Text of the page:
Practical recall methods in classroom practice
Following on from her blog post on recall in November 2021, ELE Vanessa Sullivan discusses the use of ‘Retrieval Grids’ and provides links to some useful templates and examples.
In my last blog post on recall (link here), I discussed some of the issues facing pupils in long term retention of skills and information. We need to be able to clearly demonstrate the impact our curricula have and how our pupils “learn more and remember more” (to use Ofsted terminology). There is also some crossover here with metacognition (another hot topic in classroom pedagogy): children need to develop the ability to monitor, reflect and evaluate on their learning and part of this connects to how effective they are in remembering.
One technique that is gaining popularity in classroom settings is the use of retrieval practice. This is “a strategy in which calling information to mind subsequently enhances and boosts learning. Deliberately recalling information forces us to pull our knowledge “out” and examine what we know” (Agarwal, Roediger, McDaniel and McDermott 2020).
Retrieval grids are often utilised to this end in interactive, whole class formats through the medium of software such as Powerpoint or Smartboard/Lynx etc. Here is an example of how such a grid is organised below, created by an MFL teacher (https://www.tes.com/teaching-resource/retrieval-practice-challenge-grids-blank-template-12214877 - membership free):
The idea is, that questions relating to a particular topic are written in each grid cell and pupils are asked to recall as many answers as possible in a given time frame. The further back in the past the information was originally presented or taught, the more points it is worth. The more difficult the retrieval practice, the more effective it is for long-term learning - retrieval practice creates challenging learning opportunities. Our best learning actually takes place at times when we may feel like progress is slow. However incorporating some easier “fluency” type recall questions, also helps maintain confidence.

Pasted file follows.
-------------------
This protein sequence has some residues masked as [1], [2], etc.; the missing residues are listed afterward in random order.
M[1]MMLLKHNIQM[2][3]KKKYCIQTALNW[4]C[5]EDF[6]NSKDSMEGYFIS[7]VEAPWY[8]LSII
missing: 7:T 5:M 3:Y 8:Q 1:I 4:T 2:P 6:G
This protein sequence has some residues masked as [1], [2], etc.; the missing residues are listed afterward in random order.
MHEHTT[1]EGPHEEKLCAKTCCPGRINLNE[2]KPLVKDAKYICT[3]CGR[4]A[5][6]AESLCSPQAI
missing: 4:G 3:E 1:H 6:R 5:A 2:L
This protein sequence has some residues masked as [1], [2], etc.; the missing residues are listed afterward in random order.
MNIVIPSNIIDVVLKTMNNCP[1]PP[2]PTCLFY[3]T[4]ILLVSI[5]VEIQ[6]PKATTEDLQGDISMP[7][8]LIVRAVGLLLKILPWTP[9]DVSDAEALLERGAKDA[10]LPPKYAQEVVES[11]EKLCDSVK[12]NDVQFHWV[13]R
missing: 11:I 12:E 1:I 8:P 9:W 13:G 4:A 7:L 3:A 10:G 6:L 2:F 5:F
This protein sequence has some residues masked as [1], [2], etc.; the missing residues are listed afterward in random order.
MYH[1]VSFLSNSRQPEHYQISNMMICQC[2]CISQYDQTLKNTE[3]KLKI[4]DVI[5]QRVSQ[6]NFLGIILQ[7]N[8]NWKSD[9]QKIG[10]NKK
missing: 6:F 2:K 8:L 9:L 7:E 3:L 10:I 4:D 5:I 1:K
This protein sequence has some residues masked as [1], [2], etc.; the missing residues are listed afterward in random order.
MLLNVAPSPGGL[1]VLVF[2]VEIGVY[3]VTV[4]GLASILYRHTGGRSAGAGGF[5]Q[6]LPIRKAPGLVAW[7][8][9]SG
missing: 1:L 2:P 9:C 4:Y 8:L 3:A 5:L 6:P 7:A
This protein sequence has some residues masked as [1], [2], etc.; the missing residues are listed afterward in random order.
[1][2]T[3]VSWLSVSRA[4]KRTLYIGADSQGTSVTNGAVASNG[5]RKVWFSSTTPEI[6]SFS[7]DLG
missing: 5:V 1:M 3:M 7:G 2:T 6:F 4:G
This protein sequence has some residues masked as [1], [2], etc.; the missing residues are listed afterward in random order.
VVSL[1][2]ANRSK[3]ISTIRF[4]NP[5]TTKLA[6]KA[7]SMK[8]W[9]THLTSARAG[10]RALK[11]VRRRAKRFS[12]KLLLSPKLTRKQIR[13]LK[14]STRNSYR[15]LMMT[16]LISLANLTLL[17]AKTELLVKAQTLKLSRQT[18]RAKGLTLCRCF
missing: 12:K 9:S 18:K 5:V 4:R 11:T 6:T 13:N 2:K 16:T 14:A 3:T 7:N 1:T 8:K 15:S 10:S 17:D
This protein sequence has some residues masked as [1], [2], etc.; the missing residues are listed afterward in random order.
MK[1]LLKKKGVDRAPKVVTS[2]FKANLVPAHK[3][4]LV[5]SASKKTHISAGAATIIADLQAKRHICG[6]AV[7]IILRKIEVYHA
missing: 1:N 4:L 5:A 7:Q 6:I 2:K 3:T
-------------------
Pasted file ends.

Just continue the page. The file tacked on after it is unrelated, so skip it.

Retrieval grids are also an example of “low stakes testing”, a term Marc Rowland uses in his discussion of good practice in improving outcomes for disadvantaged pupils. Such a task can be fun, engaging and less threatening for pupils, who may already suffer from a lack of academic self-efficacy and confidence.
Although initially employed more often by secondary teachers, we have found in our setting we can just as easily adapt this to primary aged pupils. Here are some examples from my peers’ Geography and PSHCE lessons, as well as a great adaptation of the popular Scattergories game, adapted to an academic context:
Want to know more?
If you would like to see further information about this technique, as well as downloadable templates, this website is an excellent place to start: https://www.retrievalpractice.org/strategies/2018/9/28/retrieval-grids with links to research such as http://pdf.retrievalpractice.org/RetrievalPracticeGuide.pdf or the “ICT Evangelist”.
Written by Vanessa Sullivan, Evidence Lead in Education, St Peter’s CE V/C Primary School, Coggeshall
Find out more about Vanessa here.
To read our other ELE blog posts, click here.
To sign up to receive new ELE blog posts directly to your inbox, click here.